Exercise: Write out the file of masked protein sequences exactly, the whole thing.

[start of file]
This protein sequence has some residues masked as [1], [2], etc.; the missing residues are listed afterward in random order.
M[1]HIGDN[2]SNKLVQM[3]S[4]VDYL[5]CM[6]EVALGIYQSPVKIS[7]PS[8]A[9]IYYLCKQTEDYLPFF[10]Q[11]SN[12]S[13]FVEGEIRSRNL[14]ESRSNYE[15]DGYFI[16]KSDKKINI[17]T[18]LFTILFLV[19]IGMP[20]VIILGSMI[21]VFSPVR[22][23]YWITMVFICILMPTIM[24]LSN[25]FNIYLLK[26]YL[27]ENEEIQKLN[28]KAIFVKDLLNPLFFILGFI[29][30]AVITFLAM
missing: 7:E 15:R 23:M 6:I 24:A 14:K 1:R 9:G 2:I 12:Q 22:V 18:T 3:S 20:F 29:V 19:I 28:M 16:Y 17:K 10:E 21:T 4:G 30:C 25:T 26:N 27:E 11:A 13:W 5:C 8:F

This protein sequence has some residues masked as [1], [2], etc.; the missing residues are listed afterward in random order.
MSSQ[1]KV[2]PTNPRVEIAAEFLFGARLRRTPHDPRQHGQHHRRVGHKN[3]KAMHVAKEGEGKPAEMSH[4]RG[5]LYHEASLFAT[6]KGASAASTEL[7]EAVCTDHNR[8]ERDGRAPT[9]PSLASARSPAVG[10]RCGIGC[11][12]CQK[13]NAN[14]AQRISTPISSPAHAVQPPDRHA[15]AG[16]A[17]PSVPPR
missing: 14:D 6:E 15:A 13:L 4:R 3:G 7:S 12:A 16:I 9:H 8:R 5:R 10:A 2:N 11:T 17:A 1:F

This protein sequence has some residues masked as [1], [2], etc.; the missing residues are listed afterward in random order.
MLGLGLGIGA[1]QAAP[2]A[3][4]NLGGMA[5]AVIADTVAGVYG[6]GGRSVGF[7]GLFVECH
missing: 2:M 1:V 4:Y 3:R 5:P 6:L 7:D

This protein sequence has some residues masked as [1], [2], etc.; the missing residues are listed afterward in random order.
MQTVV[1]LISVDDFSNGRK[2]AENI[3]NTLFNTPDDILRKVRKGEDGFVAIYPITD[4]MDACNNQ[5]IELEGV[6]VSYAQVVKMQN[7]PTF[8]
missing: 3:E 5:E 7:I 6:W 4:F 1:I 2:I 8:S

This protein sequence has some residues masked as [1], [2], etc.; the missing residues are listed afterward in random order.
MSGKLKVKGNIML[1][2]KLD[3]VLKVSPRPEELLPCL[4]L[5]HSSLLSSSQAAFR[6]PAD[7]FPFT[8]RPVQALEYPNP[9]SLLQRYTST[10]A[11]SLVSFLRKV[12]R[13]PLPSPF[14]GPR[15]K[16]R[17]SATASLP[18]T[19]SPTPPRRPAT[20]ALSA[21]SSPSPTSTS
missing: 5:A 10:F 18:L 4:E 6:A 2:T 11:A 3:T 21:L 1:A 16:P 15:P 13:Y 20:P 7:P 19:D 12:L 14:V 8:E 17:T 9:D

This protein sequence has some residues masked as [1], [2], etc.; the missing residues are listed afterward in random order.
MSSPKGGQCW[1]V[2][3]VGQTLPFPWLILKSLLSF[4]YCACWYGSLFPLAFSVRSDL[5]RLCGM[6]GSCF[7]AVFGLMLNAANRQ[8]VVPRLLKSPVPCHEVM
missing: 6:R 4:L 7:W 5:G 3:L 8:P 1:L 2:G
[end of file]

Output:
This protein sequence has some residues masked as [1], [2], etc.; the missing residues are listed afterward in random order.
M[1]HIGDN[2]SNKLVQM[3]S[4]VDYL[5]CM[6]EVALGIYQSPVKIS[7]PS[8]A[9]IYYLCKQTEDYLPFF[10]Q[11]SN[12]S[13]FVEGEIRSRNL[14]ESRSNYE[15]DGYFI[16]KSDKKINI[17]T[18]LFTILFLV[19]IGMP[20]VIILGSMI[21]VFSPVR[22][23]YWITMVFICILMPTIM[24]LSN[25]FNIYLLK[26]YL[27]ENEEIQKLN[28]KAIFVKDLLNPLFFILGFI[29][30]AVITFLAM
missing: 7:E 15:R 23:M 6:I 24:A 14:K 1:R 9:G 2:I 12:Q 22:V 18:T 3:S 20:F 29:V 19:I 28:M 16:Y 17:K 10:E 21:T 4:G 30:C 25:T 26:N 27:E 11:A 13:W 5:C 8:F

This protein sequence has some residues masked as [1], [2], etc.; the missing residues are listed afterward in random order.
MSSQ[1]KV[2]PTNPRVEIAAEFLFGARLRRTPHDPRQHGQHHRRVGHKN[3]KAMHVAKEGEGKPAEMSH[4]RG[5]LYHEASLFAT[6]KGASAASTEL[7]EAVCTDHNR[8]ERDGRAPT[9]PSLASARSPAVG[10]RCGIGC[11][12]CQK[13]NAN[14]AQRISTPISSPAHAVQPPDRHA[15]AG[16]A[17]PSVPPR
missing: 14:D 6:E 15:A 13:L 4:R 3:G 7:S 12:A 16:I 9:H 8:R 5:R 10:A 2:N 11:T 17:A 1:F

This protein sequence has some residues masked as [1], [2], etc.; the missing residues are listed afterward in random order.
MLGLGLGIGA[1]QAAP[2]A[3][4]NLGGMA[5]AVIADTVAGVYG[6]GGRSVGF[7]GLFVECH
missing: 2:M 1:V 4:Y 3:R 5:P 6:L 7:D

This protein sequence has some residues masked as [1], [2], etc.; the missing residues are listed afterward in random order.
MQTVV[1]LISVDDFSNGRK[2]AENI[3]NTLFNTPDDILRKVRKGEDGFVAIYPITD[4]MDACNNQ[5]IELEGV[6]VSYAQVVKMQN[7]PTF[8]
missing: 3:E 5:E 7:I 6:W 4:F 1:I 2:I 8:S

This protein sequence has some residues masked as [1], [2], etc.; the missing residues are listed afterward in random order.
MSGKLKVKGNIML[1][2]KLD[3]VLKVSPRPEELLPCL[4]L[5]HSSLLSSSQAAFR[6]PAD[7]FPFT[8]RPVQALEYPNP[9]SLLQRYTST[10]A[11]SLVSFLRKV[12]R[13]PLPSPF[14]GPR[15]K[16]R[17]SATASLP[18]T[19]SPTPPRRPAT[20]ALSA[21]SSPSPTSTS
missing: 5:A 10:F 18:L 4:E 6:A 2:T 11:A 3:T 21:L 1:A 16:P 15:P 13:Y 20:P 7:P 19:D 12:L 14:V 8:E 17:T 9:D

This protein sequence has some residues masked as [1], [2], etc.; the missing residues are listed afterward in random order.
MSSPKGGQCW[1]V[2][3]VGQTLPFPWLILKSLLSF[4]YCACWYGSLFPLAFSVRSDL[5]RLCGM[6]GSCF[7]AVFGLMLNAANRQ[8]VVPRLLKSPVPCHEVM
missing: 6:R 4:L 7:W 5:G 3:L 8:P 1:L 2:G